reducing federal corruption, cato tax & budget bulletin
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8/9/2019 Reducing Federal Corruption, Cato Tax & Budget Bulletin
No. 34 May 2006 Reducing Federal Corruption
by Chris Edwards, Director of Tax Policy Studies, Cato Institute
Federal corruption is in the news with the JackAbramoff affair, the conviction of a Republicancongressman for bribery, and out-of-control specialinterest spending in the budget. Corruption refers todishonest and unethical actions by officials to obtainprivate rewards at the publics expense.
There has been corruption in American government
since the beginning, despite the efforts of the nationsFounders to curb it with devices such as the separation ofpowers.1 This bulletin highlights some recent scandals andsuggests ways to reduce corruption.
Corruption and Big Government
Corruption occurs when legislators and bureaucratsuse their discretionary power over budgets, regulations,procurement, and taxation to reward themselves andprivate interests, while subverting the general welfare.Officials are motivated by bribes, campaign contributions,favorable investment opportunities, promises of jobs for
themselves and family members, and other payoffs.The federal government is vulnerable to corruptionbecause each year it procures $500 billion in goods andservices, hands out $450 billion in 770 state aid programs,issues 75,000 pages of regulations, oversees 66,498 pagesof tax rules, and earmarks spending for about 15,000special interest projects.2 Manipulating these levers of biggovernment is the goal of thousands of pressure groups,aided by Washingtons 35,000 registered lobbyists. Here isa brief review of some recent scandals.
Members on the Take. Rep. Randy DukeCunningham (R-CA) plead guilty to accepting $2.4 million
in bribes from defense contractors in exchange forearmarks and other favors. Rep. William Jefferson (D-LA)is being investigated for bribery related to a Nigerianbusiness deal to which a former aide has plead guilty. Rep.James Traficant (D-OH) was convicted in 2002 for takingbribes and other crimes. There have been many otherbribery scandals over the years, including the Abscamaffair of 1980, which resulted in the convictions of sevenmembers of Congress.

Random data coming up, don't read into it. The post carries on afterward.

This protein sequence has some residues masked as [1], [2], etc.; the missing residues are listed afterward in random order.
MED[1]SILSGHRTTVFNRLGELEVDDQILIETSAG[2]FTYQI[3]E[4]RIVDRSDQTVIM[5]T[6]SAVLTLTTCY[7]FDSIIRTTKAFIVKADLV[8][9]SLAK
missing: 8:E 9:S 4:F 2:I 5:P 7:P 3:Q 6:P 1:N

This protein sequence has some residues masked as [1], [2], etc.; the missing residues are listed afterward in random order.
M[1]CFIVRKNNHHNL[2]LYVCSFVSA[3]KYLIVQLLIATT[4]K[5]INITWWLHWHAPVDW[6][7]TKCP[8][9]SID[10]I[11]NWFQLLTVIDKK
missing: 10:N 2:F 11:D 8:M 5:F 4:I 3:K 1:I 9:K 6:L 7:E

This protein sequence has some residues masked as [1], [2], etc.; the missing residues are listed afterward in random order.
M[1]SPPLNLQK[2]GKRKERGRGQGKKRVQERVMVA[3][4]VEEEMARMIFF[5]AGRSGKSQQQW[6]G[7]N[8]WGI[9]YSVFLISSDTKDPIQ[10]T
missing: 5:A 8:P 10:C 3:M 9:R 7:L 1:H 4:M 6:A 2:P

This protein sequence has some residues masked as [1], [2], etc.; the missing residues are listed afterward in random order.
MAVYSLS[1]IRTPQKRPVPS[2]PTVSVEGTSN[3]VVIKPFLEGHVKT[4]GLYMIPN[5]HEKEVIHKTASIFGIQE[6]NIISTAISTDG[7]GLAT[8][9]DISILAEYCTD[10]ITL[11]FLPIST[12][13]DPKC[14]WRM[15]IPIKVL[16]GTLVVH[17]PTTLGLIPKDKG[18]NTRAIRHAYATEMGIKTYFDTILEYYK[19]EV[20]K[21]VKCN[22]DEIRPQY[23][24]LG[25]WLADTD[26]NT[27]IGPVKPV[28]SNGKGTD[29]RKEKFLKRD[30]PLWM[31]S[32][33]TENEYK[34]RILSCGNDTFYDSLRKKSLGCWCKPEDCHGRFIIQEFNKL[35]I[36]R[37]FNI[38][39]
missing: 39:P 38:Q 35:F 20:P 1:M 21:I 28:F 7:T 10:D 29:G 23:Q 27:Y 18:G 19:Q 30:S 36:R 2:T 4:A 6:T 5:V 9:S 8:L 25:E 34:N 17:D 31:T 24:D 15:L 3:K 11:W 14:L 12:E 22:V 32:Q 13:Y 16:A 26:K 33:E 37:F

Porking for Profit. Rep. Alan Mollohan (D-WV) isbeing investigated for steering more than $150 million inearmarks to five nonprofit groups in his district that hehelped set up. The groups hired Mollohans associates andaided him with campaign contributions and lucrative realestate deals. Like earmark champion Sen. Ted Stevens (R-AK), Mollohan has become suspiciously wealthy during
his tenure in Congress.Staffers Run Amok. Lobbyist Jack Abramoff and hisclients paid off top staffers of former house majority leaderTom DeLay (R-TX) with lavish gifts, donations to DeLay-associated groups, and other favors. As a Washington Poststory noted, there was a far-reaching criminal enterpriseoperating out of DeLays office.3 The Abramoff web ofcorruption encompassed many members of Congress and atop administration procurement official.
Betrayed by Bureaucrats. Pentagon procurementcorruption has been common for decadesone scandal inthe late 1980s led to more than 60 convictions. More
recently, Pentagon officials and members of Congress triedto push through an inflated $23 billion contract for Boeingtanker airplanes in return for various payoffs. The scandalended with one official, Darlene Druyun, going to prison,and others being fired. Druyun manipulated numerousfederal contracts and had arranged with Boeing to hireherself, her daughter, and her son-in-law.
One way to reduce corruption is to removediscretionary power from government officials and imposeadded layers of regulations on them. But that would make
government even more costly and ineffective. Thus, biggovernment is trapped in a Catch-22either it is buried inred tape to control corruption, or it is freed to be moreentrepreneurial, but with much of that entrepreneurshipserving private ends rather than the public good.
Businesses are also subject to scandal and fraud, butunlike the government sector, competitive private marketshave built-in policing. The profit motive induces businessmanagers to invest in productive activities, cut waste, and
8/9/2019 Reducing Federal Corruption, Cato Tax & Budget Bulletin
reduce employee theft and bribe taking. The high value ofcompany reputation encourages good behavior and spursimproved performance. When mismanagement occurs inthe business sector, bad employees are often fired, firmscan go out of business, and losses are borne privately.
By contrast, the costs of federal corruption and wasteare imposed on taxpayers, agencies grow bigger despitefailures, bureaucrats are almost never fired, and politicianshave rigged the system to ensure high reelection rates.